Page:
Two years on, little action from the EU on public country-by-country reporting

- May 13, 2019 in OD4TJ, Open Knowledge

Two years ago, members of the European Parliament voted to force large multinational corporations registered in Europe to reveal how much tax they pay, how many people they employ and what profits they make in every country where they work. The transparency measure – known as public country-by-country reporting (or public CBCR) – was first proposed by the Tax Justice Network in 2003 and has gained prominence in recent years following international tax scandals including the Panama Papers. MEPs approved the introduction of the measure by 534 votes to 98 votes and also mandated that the information should be published by corporations as open data to allow anyone to freely use, modify and share it. Calls for action on this issue had come from campaigners including the Tax Justice Network, Tax Justice UK and Transparency International and were echoed by politicians from Labour leader Jeremy Corbyn and a cross-party selection of UK MPs to the European Commission’s Taxation and Customs Union. Some large companies and investors also spoke out in favour. 78% of British voters would be in favour of public CBCR for multinationals present in UK, according to a 2017 YouGov poll conducted for Oxfam. Oxfam called on the UK government to enforce comprehensive public CBCR for UK companies by the end of 2019. But, ahead of the European parliamentary elections due next week, little progress has been made towards introducing public CBCR across the continent, with legislation being blocked by members of the EU Council. So what will it take for public CBCR to become law?

Public CBCR by Financial Transparency Coalition is licensed under CC BY-NC-ND 3.0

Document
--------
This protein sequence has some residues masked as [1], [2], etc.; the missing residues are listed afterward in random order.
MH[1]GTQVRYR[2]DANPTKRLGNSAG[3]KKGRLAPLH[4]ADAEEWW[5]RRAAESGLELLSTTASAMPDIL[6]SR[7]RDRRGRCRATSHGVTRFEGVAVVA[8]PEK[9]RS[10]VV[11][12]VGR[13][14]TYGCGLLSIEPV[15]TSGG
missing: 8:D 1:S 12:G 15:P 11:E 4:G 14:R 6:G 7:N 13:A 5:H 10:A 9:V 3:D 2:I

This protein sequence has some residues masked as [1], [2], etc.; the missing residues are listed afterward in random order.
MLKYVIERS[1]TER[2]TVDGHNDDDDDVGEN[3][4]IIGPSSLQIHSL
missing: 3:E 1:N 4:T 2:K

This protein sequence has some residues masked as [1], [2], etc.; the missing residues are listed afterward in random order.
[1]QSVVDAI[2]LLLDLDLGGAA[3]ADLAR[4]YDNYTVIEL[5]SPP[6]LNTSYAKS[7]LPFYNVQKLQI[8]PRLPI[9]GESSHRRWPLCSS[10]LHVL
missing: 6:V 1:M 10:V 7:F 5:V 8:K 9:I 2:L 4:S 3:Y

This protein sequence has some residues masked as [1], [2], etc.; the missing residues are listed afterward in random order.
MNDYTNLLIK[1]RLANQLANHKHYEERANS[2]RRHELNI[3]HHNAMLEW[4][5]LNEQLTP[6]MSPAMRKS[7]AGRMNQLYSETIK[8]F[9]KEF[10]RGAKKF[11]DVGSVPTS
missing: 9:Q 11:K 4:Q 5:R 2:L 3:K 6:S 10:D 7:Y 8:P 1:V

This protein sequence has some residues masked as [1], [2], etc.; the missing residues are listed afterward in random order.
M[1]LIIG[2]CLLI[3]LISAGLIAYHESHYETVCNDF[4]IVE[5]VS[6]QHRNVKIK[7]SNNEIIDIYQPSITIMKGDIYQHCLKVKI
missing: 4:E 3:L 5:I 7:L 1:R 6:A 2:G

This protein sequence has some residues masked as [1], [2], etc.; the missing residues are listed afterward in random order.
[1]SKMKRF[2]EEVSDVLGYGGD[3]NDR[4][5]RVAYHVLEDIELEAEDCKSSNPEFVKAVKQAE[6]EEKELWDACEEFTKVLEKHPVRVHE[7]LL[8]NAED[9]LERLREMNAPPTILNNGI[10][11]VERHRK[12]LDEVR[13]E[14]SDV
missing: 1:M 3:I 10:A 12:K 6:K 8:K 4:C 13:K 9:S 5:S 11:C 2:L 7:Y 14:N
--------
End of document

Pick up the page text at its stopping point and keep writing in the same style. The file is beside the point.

The European Union already requires companies in the extractive, logging and banking sectors to publish public CBCR information on a regular basis, albeit not as open data. These measures were introduced following the 2007/08 financial crash and in line with the Extractive Industries Transparency Initiative. Using this information, researchers have revealed the extent to which the top 20 EU banks are using tax havens and also to show how CBCR requirements have forced some banks to change their behaviour. But academics have also shown how better data is needed and efforts to understand the data have been hampered by the need to extract, structure and clean it from tables or text in companies’ annual reports. Since MEPs voted in 2017, the case for the EU to act to introduce public CBCR across more sectors and industries has only grown stronger. The final report of the European Parliament’s Panama Papers committee adopted in December 2017 called for “ambitious public country-by-country reporting in order to enhance tax transparency and the public scrutiny of multinational enterprises” noting that public CBCR is “one of the key measures for achieving greater transparency in relation to companies’ tax information for all citizens”. Investors and those promoting business sustainability have recognised the importance of understanding more about corporations’ tax affairs as well as structuring this information in more of a standardised way. Some businesses have even gone so far as to publish their own CBCR reports ahead of legislation coming into force. In February 2017, as part of our Open Data for Tax Justice project, the Open Knowledge Foundation published a white paper which examined the prospects for creating a global database on the tax contributions and economic activities of multinationals as measured by public CBCR. This found that such a public database was possible and that a pilot could be created by bringing together the best existing source of public CBCR information – disclosures made by European Union banking institutions in line with the Capital Requirements Directive IV (CRD IV) passed in 2013. In July 2017, we took steps towards the creation of this pilot. As European parliamentary candidates enter the final stretch of campaigning, we urge those elected to return to Brussels in July to arrive with a renewed sense of urgency in this area and to focus efforts on making sure public CBCR becomes law before the public’s trust is rocked by yet another international tax scandal.